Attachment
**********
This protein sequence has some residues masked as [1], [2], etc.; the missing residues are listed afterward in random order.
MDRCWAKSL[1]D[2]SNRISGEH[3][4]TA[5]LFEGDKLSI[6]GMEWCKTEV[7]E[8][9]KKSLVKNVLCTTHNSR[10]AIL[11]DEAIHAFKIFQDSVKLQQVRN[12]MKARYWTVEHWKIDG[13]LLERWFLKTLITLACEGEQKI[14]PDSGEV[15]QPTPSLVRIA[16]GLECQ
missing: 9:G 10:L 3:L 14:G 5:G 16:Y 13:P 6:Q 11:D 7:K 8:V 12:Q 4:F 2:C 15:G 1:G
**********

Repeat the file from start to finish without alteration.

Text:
This protein sequence has some residues masked as [1], [2], etc.; the missing residues are listed afterward in random order.
MDRCWAKSL[1]D[2]SNRISGEH[3][4]TA[5]LFEGDKLSI[6]GMEWCKTEV[7]E[8][9]KKSLVKNVLCTTHNSR[10]AIL[11]DEAIHAFKIFQDSVKLQQVRN[12]MKARYWTVEHWKIDG[13]LLERWFLKTLITLACEGEQKI[14]PDSGEV[15]QPTPSLVRIA[16]GLECQ
missing: 9:G 10:L 3:L 14:G 5:G 16:Y 13:P 6:Q 11:D 7:K 8:V 12:Q 4:F 2:C 15:G 1:G